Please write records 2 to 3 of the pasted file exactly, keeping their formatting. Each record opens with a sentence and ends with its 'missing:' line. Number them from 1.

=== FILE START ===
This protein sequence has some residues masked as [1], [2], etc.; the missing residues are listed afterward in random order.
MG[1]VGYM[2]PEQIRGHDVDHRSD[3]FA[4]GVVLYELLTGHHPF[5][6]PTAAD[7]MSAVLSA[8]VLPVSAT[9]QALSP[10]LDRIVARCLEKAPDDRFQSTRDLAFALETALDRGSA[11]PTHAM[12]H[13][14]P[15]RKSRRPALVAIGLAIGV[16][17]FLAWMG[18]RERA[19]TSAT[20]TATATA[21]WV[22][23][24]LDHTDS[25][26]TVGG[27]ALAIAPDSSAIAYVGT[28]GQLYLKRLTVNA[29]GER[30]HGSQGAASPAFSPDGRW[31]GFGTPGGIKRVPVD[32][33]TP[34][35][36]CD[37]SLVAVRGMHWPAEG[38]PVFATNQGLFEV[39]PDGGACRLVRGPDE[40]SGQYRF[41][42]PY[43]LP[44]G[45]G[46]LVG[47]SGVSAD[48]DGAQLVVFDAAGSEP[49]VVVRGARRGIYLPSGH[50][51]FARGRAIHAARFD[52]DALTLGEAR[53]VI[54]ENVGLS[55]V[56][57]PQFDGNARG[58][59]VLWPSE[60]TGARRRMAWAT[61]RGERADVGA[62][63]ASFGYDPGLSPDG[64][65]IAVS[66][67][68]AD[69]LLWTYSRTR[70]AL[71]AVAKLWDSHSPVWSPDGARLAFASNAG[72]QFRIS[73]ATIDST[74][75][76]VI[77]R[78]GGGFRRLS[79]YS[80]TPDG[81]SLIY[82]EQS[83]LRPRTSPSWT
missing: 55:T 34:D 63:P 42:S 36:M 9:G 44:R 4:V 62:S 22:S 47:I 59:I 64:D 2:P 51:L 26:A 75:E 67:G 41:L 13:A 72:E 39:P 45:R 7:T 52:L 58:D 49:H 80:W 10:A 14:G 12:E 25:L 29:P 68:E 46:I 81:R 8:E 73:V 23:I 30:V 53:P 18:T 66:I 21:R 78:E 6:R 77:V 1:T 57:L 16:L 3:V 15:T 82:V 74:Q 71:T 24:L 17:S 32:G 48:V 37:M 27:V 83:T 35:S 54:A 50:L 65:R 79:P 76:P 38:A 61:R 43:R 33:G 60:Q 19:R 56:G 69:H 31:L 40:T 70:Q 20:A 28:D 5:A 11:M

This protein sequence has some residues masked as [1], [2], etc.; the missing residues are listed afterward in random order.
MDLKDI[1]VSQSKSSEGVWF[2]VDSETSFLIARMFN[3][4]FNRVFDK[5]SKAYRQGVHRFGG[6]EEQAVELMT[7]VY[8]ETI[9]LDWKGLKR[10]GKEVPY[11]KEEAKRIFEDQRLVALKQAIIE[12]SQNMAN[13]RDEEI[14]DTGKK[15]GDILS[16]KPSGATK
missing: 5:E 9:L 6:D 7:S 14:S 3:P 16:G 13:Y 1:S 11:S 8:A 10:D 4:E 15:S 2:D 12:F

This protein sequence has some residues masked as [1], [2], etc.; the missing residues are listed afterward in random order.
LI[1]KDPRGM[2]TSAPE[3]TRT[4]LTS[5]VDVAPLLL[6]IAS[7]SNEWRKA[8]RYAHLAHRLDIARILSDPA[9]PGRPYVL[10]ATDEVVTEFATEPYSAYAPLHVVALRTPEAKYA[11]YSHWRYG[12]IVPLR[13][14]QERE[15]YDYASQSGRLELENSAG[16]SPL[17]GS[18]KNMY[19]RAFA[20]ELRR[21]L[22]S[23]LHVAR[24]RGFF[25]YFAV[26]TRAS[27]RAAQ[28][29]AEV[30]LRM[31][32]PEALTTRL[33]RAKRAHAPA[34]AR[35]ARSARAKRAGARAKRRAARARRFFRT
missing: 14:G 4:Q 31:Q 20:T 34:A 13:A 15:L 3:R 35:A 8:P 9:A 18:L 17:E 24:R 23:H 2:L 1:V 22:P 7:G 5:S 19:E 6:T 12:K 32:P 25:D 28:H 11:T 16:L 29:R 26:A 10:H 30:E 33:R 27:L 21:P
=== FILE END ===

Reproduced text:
This protein sequence has some residues masked as [1], [2], etc.; the missing residues are listed afterward in random order.
MDLKDI[1]VSQSKSSEGVWF[2]VDSETSFLIARMFN[3][4]FNRVFDK[5]SKAYRQGVHRFGG[6]EEQAVELMT[7]VY[8]ETI[9]LDWKGLKR[10]GKEVPY[11]KEEAKRIFEDQRLVALKQAIIE[12]SQNMAN[13]RDEEI[14]DTGKK[15]GDILS[16]KPSGATK
missing: 5:E 9:L 6:D 7:S 14:S 3:P 16:G 13:Y 1:S 11:S 8:A 10:D 4:E 15:S 2:D 12:F

This protein sequence has some residues masked as [1], [2], etc.; the missing residues are listed afterward in random order.
LI[1]KDPRGM[2]TSAPE[3]TRT[4]LTS[5]VDVAPLLL[6]IAS[7]SNEWRKA[8]RYAHLAHRLDIARILSDPA[9]PGRPYVL[10]ATDEVVTEFATEPYSAYAPLHVVALRTPEAKYA[11]YSHWRYG[12]IVPLR[13][14]QERE[15]YDYASQSGRLELENSAG[16]SPL[17]GS[18]KNMY[19]RAFA[20]ELRR[21]L[22]S[23]LHVAR[24]RGFF[25]YFAV[26]TRAS[27]RAAQ[28][29]AEV[30]LRM[31][32]PEALTTRL[33]RAKRAHAPA[34]AR[35]ARSARAKRAGARAKRRAARARRFFRT
missing: 14:G 4:Q 31:Q 20:T 34:A 13:A 15:L 3:R 35:A 8:P 9:A 18:L 17:E 24:R 23:H 2:L 1:V 22:P 7:G 5:S 19:E 6:T 12:K 32:P 25:D 28:H 11:T 16:L 29:R 26:A 10:H 30:E 33:R 27:L 21:P